The best sandwich bread in the history of the world

Hi there!

Happy-Tuesday2

So, I’ve been making my own bread lately in an effort to save some money and make sure we aren’t eating any funky stuff.

Seriously, those breads that you buy at the store aren’t all they’re cracked up to be.

They seem like they should be good, all healthy and cracked wheat and nuts and seeds and all.

However.

Some really weird stuff allowed in there.

Look it up but consider yourself warned.

Blech

source

You should just trust me and bake your own.

Besides, there’s something calming and fabulous about making your own bread.

Now, I know what you’re thinking.

Really, I do!

It’s a gift, actually.

You’re thinking that baking bread takes ALL DAY.

aint-nobody-got-time-for-that

Um, I got your back. πŸ™‚

You’re looking at about a 2 hour time investment.

That’s all.

For freshly baked bread.

From your own oven.

loaf pan

The smell of bread baking can fill more than just a house – it can fill your soul.

I mean, just think about the times you’ve walked past a bakery, whether it be in a grocery store or out on a quaint main street, and smelled freshly baked bread.

It’s like heaven!

You know your nose tipped up and wanted to follow those amazing wafting odors like your feet were floating just above the ground and had a mind of their own.

WoodieFollowingGoodSmell

Ahhhh….

So, when I recreated a recipe (of course, I recreated it. Β This is ME we’re talking about here!) that received a hearty stamp of approval, I’ve been sticking with it. Haven’t bought a loaf of bread in a couple of months, actually. πŸ™‚

This bread is PERFECT for sandwiches of all kinds!

sliced

Or, you could just toast up a slice and slather it with some peanut butter.

pb toast

So. Amazing.

And so much better than anything you’ll find wrapped in plastic with a date stamped on it.

I promise. πŸ™‚

Om nom nom!

The Best Sandwich Bread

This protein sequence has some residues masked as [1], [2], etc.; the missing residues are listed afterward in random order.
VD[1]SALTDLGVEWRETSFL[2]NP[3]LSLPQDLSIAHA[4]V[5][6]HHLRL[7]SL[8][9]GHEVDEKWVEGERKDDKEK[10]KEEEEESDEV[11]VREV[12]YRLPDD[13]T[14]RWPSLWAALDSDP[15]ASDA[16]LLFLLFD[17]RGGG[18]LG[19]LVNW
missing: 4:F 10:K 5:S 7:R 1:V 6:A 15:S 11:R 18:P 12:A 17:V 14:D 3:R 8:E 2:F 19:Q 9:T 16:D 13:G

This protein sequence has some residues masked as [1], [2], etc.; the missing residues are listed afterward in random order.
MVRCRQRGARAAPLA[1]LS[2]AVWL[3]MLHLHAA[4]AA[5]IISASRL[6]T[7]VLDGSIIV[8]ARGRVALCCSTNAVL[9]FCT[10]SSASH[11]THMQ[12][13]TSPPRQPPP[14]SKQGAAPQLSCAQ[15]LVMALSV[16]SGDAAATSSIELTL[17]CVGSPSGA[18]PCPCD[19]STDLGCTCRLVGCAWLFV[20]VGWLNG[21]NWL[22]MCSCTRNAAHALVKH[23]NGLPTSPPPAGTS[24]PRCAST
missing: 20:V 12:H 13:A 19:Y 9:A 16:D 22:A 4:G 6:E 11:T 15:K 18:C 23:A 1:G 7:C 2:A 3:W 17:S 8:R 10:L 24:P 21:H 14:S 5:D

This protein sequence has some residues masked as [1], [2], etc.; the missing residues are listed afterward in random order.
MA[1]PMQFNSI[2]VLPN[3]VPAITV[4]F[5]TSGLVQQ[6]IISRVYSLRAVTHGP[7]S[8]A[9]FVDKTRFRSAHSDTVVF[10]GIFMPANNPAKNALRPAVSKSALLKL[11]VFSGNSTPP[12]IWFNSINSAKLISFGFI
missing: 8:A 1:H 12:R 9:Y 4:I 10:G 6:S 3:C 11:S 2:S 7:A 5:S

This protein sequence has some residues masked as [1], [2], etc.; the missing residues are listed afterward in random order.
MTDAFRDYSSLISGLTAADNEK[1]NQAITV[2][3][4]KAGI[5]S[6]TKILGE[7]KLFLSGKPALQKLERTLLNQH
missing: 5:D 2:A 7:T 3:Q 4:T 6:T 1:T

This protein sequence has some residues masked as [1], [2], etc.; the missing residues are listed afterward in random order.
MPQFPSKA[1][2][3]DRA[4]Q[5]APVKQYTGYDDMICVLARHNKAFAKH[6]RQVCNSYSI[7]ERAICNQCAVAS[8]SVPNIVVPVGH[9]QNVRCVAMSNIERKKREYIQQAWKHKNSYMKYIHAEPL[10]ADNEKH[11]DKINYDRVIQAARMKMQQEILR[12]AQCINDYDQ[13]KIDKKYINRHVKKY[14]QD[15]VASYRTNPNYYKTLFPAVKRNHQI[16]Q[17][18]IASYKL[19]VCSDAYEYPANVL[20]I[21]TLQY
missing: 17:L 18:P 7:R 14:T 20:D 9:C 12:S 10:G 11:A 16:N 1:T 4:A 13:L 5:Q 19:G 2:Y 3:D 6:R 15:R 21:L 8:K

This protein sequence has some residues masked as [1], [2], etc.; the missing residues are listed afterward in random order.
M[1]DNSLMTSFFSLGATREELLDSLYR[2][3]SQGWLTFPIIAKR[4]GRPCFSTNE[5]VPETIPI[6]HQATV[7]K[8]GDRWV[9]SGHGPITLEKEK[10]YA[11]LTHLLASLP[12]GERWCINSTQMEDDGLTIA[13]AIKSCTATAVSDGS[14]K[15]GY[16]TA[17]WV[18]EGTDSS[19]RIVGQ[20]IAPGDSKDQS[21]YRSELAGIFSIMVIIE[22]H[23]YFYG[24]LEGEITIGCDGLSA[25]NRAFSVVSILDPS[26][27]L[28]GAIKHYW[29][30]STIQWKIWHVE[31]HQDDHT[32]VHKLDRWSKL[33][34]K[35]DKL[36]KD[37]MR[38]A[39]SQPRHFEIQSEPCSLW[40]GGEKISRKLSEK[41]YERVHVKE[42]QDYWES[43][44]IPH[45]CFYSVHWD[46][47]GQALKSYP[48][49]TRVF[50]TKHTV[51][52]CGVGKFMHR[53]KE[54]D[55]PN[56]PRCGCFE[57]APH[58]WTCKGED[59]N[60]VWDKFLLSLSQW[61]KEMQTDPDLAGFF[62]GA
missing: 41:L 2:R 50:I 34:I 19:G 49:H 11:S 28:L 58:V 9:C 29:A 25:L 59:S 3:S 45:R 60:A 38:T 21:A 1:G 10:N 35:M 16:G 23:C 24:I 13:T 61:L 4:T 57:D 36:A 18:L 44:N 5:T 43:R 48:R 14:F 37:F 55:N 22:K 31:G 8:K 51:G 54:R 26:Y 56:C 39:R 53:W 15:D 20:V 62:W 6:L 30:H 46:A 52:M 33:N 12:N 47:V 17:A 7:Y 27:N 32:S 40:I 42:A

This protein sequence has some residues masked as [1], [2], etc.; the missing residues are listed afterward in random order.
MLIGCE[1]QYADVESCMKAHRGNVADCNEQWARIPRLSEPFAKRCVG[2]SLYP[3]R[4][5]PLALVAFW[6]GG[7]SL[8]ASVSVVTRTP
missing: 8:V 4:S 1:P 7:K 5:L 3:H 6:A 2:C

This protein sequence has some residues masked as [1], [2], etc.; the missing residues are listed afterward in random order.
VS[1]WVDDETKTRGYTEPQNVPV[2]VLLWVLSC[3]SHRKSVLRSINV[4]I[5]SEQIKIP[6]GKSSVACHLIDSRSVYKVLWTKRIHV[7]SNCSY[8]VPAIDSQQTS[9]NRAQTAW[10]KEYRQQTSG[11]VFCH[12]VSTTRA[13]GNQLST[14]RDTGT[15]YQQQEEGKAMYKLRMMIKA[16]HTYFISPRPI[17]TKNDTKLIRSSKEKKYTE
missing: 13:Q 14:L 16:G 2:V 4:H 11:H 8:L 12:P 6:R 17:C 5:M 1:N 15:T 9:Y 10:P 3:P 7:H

makes 1 loaf

2 – 2 1/4 cups unbleached all-purpose flour
1 1/2 cups white whole wheat flour (I use King Arthur for both)
2 tablespoons toasted wheat germ
1 tablespoon chia seeds
2 teaspoons salt
1 cup warm milk (about 110 degrees) (I use 1% but you can use what you have)
1/3 cup warm water (about 110 degrees)
2 tablespoons unsalted butter, melted
3 tablespoons raw honey
1 envelope (about 2 1/4 teaspoons) instant yeast

1. Adjust an oven rack to the lowest position and heat the oven to 200 degrees. Once the oven temperature reaches 200 degrees, maintain the heat for 10 minutes, then turn off the oven.

2. Mix 2 cups unbleached flour, 1 1/2 cups white whole wheat flour, wheat germ, chia seeds, and salt in the bowl of a standing mixer fitted with the dough hook. Mix the milk, water, butter, honey, and yeast in a 4-cup liquid measuring cup. Turn the mixer on to low and slowly add the liquid to the flour mixture. When the dough comes together, increase the speed to medium and mix unit the dough is smooth and satiny, stopping the machine two or three times to scrape dough from the hook, if necessary, about 10 minutes. If, after 5 minutes of kneading, the dough is still sticking to the sides of the bowl, add the remaining flour, 1 tablespoon at a time and up to 1/4 cup total, until the dough is no longer sticky. Turn the dough out onto a lightly floured surface; knead to form a smooth, round ball, about 15 seconds.

3. Place the dough in a very lightly oiled large bowl, rubbing the dough around the bowl to coat lightly. Cover with plastic wrap and place in the warmed oven until the dough doubles in size, 40 to 50 minutes.

4. Gently pat the dough into an 8-inch square that measures 1-inch thick. Starting front the side farthest away from you, roll the dough firmly into a cylinder, pressing with your fingers to make sure the dough sticks to itself. Turn the dough seam-side up and pinch it closed. Place the dough seam-side down in a greased 9 x 5-inch loaf pan and press it gently so it touches all sides of the pan. Cover pan with plastic wrap and set aside until the dough almost doubles, 20 to 30 minutes.

5. Keep one oven rack at the lowest position and place the other at the middle position and heat the oven to 350 degrees. Bring 2 cups of water to a boil and pour into an empty baking pan. Place on bottom rack of oven and set the loaf pan on the middle rack. Bake until an instant-read thermometer inserted at an angle from the short end just above the pan rim into the center of the loaf reads 195 degrees, about 40 to 50 minutes. Remove the bread from the pan, transfer to a wire rack and cool to room temperature.

full loaf

6. Enjoy!

*Recipe adapted from Cook’s Illustrated

Talk to me – What’s your favorite sandwich? Do you pile it high like a Dagwood or do you believe in “less is more?”

– jennifer

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One thought on “The best sandwich bread in the history of the world

  1. Pingback: Sunday food prep (3) – what went down in my kitchen | A Hungry Runner

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